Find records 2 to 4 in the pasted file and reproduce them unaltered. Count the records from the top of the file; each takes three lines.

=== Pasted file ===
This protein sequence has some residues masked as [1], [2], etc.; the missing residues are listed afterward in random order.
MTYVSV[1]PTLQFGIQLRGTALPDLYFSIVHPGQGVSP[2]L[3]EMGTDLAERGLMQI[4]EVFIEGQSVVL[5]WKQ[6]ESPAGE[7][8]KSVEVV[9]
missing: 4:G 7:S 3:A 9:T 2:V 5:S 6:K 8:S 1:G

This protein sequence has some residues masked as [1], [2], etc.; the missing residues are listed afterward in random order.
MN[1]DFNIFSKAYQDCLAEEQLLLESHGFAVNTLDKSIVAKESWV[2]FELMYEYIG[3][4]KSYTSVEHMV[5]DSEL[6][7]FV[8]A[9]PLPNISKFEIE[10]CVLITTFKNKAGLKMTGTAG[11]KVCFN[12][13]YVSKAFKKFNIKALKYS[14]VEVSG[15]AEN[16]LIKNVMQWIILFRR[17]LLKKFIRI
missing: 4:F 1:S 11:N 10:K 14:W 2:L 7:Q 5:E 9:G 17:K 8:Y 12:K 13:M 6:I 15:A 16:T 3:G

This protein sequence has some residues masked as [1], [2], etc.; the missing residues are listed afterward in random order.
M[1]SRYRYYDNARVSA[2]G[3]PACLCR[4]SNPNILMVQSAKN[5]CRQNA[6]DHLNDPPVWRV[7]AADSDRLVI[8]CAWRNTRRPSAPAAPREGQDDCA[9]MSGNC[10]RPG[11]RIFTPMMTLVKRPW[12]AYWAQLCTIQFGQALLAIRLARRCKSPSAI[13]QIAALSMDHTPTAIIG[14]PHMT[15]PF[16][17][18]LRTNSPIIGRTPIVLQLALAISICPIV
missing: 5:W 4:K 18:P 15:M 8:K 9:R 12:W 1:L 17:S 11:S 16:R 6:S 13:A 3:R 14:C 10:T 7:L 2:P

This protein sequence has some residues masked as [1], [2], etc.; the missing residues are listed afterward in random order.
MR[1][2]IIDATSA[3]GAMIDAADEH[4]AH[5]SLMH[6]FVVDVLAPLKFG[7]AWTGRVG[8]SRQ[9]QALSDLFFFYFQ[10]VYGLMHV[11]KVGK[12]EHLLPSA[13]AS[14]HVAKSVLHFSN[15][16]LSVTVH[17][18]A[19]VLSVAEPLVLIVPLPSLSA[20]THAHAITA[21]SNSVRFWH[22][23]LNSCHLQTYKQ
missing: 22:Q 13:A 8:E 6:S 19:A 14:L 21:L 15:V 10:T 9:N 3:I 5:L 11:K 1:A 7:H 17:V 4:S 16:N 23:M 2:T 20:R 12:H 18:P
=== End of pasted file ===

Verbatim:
This protein sequence has some residues masked as [1], [2], etc.; the missing residues are listed afterward in random order.
MN[1]DFNIFSKAYQDCLAEEQLLLESHGFAVNTLDKSIVAKESWV[2]FELMYEYIG[3][4]KSYTSVEHMV[5]DSEL[6][7]FV[8]A[9]PLPNISKFEIE[10]CVLITTFKNKAGLKMTGTAG[11]KVCFN[12][13]YVSKAFKKFNIKALKYS[14]VEVSG[15]AEN[16]LIKNVMQWIILFRR[17]LLKKFIRI
missing: 4:F 1:S 11:N 10:K 14:W 2:L 7:Q 5:E 9:G 17:K 8:Y 12:K 13:M 6:I 15:A 16:T 3:G

This protein sequence has some residues masked as [1], [2], etc.; the missing residues are listed afterward in random order.
M[1]SRYRYYDNARVSA[2]G[3]PACLCR[4]SNPNILMVQSAKN[5]CRQNA[6]DHLNDPPVWRV[7]AADSDRLVI[8]CAWRNTRRPSAPAAPREGQDDCA[9]MSGNC[10]RPG[11]RIFTPMMTLVKRPW[12]AYWAQLCTIQFGQALLAIRLARRCKSPSAI[13]QIAALSMDHTPTAIIG[14]PHMT[15]PF[16][17][18]LRTNSPIIGRTPIVLQLALAISICPIV
missing: 5:W 4:K 18:P 15:M 8:K 9:R 12:W 1:L 17:S 11:S 16:R 6:S 13:A 3:R 14:C 10:T 7:L 2:P

This protein sequence has some residues masked as [1], [2], etc.; the missing residues are listed afterward in random order.
MR[1][2]IIDATSA[3]GAMIDAADEH[4]AH[5]SLMH[6]FVVDVLAPLKFG[7]AWTGRVG[8]SRQ[9]QALSDLFFFYFQ[10]VYGLMHV[11]KVGK[12]EHLLPSA[13]AS[14]HVAKSVLHFSN[15][16]LSVTVH[17][18]A[19]VLSVAEPLVLIVPLPSLSA[20]THAHAITA[21]SNSVRFWH[22][23]LNSCHLQTYKQ
missing: 22:Q 13:A 8:E 6:S 19:A 14:L 21:L 15:V 10:T 9:N 3:I 5:L 11:K 1:A 7:H 17:V 4:S 16:N 23:M 2:T 20:R 12:H 18:P